In many references I find that the simply typed lambda calculus was introduced because the Kleene–Rosser paradox showed that pure/untyped lambda calculus was inconsistent. However, since it is untyped, the usual definition of inconsistency (i.e., that every type is inhabited) does not apply. Then, in what sense is pure lambda calculus inconsistent?

Even more confusingly, a couple of other references (e.g. Barendregt) defines consistency as the property that not all terms are $\beta$-equivalent, a property which pure lambda calculus has.

(This question may be related to How does the Y combinator exemplify "Lambda calculus inconsistency"?, but I believe is not a duplicate)


1 Answer 1


The short answer is that the "untyped lambda calculus" from 1932 is not the modern untyped lambda calculus. The modern one comes from a later (I think) realization that just the lambda/application part can be used as a computational system.

The calculus from 1932 was developed to be a logical system. There are additional terms that allow you to build up logical formulas, and the lambda calculus part that was later distilled out is handling the abstraction over and instantiation of variables, and the building of formulas/terms. The calculus is actually pretty complicated. It has:

  • 8 term formers. Abstraction and application are two, but also: $Π$, $Σ$, $\&$, ~, $ι$ and $A$.
    • $Π$ is like a combination of $∀$ and $⇒$ connectives
    • $Σ$ is similar to $∃$
    • $\&$ is $∧$
    • ~ is $¬$
    • $ι$ is like definite description/global choice (so, if $P$ is a predicate, then $ιP$ is a term such that $P(ιP)$ holds iff $∃x. P(x)$, or something along those lines)
    • I'm honestly not sure what $A$ is. Its description in the paper is unclear, but later it is said to be involved in defining 'classes' somehow.
  • 5 inference rules. One is the α rule, and two are β rules (one for reduction and one for expansion). The other two are like the rules for ∃ introduction and ∀/⇒ elimination in first-order logic.
  • 37 postulates. These are formulas that are assumed to be true as a starting point for deducing other formulas via the inference rules. For instance:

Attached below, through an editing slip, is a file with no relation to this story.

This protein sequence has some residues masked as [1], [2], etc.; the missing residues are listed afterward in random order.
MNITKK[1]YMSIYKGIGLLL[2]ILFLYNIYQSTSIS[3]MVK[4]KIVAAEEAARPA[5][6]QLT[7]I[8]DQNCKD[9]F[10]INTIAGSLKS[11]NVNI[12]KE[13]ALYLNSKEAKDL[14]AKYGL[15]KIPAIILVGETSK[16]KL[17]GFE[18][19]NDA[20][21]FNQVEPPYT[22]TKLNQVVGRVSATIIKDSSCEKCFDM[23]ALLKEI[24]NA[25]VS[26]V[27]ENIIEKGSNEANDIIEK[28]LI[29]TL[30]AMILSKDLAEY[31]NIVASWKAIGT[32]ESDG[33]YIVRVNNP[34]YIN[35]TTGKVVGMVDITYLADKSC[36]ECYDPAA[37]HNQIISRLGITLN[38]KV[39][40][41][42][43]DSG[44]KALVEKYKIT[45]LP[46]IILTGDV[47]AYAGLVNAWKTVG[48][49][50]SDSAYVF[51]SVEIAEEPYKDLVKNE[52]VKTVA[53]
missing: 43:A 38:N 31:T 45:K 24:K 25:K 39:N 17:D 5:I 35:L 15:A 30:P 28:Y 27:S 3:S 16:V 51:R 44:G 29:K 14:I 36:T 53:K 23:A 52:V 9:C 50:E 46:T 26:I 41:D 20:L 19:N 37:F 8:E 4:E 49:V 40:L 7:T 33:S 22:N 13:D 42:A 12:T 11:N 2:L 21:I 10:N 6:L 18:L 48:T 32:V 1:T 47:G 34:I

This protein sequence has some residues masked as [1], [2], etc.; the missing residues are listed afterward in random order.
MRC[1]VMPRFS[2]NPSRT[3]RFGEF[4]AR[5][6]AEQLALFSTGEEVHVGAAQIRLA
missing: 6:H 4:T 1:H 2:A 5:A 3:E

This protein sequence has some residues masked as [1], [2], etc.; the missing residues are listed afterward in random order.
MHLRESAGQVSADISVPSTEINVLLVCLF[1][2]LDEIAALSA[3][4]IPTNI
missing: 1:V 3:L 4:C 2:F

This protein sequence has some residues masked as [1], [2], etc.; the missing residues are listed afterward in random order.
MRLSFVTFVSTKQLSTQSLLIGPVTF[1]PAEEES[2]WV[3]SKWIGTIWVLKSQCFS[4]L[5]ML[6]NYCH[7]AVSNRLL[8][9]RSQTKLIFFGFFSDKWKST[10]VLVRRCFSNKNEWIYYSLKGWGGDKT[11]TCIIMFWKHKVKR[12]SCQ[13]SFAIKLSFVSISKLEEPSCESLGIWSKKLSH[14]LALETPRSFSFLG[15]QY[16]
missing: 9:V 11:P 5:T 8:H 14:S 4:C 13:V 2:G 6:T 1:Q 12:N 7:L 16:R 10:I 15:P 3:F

• $Π(λp. Σ(λq. \&(p,q)),λp. p)$
    • The above is an encoding of: $p ∧ q ⇒ p$

Now, the untyped part is that there is nothing that requires you to use all these connectives in a way that actually makes sense given the above explanations. For instance, $\&$ is logical "and", and is supposed to be applied to at most two subformulas. But applying it to more than two is still considered a valid formula. Also, the variables managed by the lambda calculus are not (merely) like the variables in first-order logic, ranging over a 'domain of discourse.' They also sometimes serve the role of propositional/predicate (meta)variables, as in the $p ∧ q ⇒ p$ example. But there is nothing keeping track of which variables are which, and that they aren't used in incoherent ways.

Anyhow, with all this extra machinery, I imagine the notion of logical consistency is just the normal one: are there propositions that are not deducible from the (37) postulates? And in particular, is some designated 'false' proposition not deducible? I'm not familiar with the details, but the above incoherence lets us try some (now) standard tricks, like considering applications of predicates to themselves, and probably talking about the "predicate selecting predicates that don't hold for themselves." Then simple types render this impossible, because self-analyzing predicates would require their type to be infinite.

Edit: one sidenote: it probably won't be completely straightforward to do the diagonalization (if you track down the paper with the full rules). Church was already aware of various paradoxes when designing the system, and was trying to rule them out (this is mentioned in the paper). He just wasn't completely successful.

  • $\begingroup$ Do you have a reference for the 1932 calculus? Worth noting that there's a clever short version that is very similar to, e.g. the HOL light system, but untyped, based on an equational logic. Not sure if it was similar to the original system though. $\endgroup$
    – cody
    Commented May 10, 2023 at 21:23
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    $\begingroup$ The paper is called "A Set of Postulates for the Foundation of Logic." I don't know if you can get it anywhere online, though. I happen to have a physical copy. $\endgroup$
    – Dan Doel
    Commented May 11, 2023 at 14:51
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    $\begingroup$ Here is the paper. $\endgroup$ Commented May 11, 2023 at 21:43
  • $\begingroup$ @cody could you share the one you meant? $\endgroup$ Commented Jun 18, 2023 at 2:27
  • $\begingroup$ The Wikipedia article gives the rules: en.m.wikipedia.org/wiki/HOL_Light, but doesn't define the connectives. $\endgroup$
    – cody
    Commented Jun 19, 2023 at 5:41

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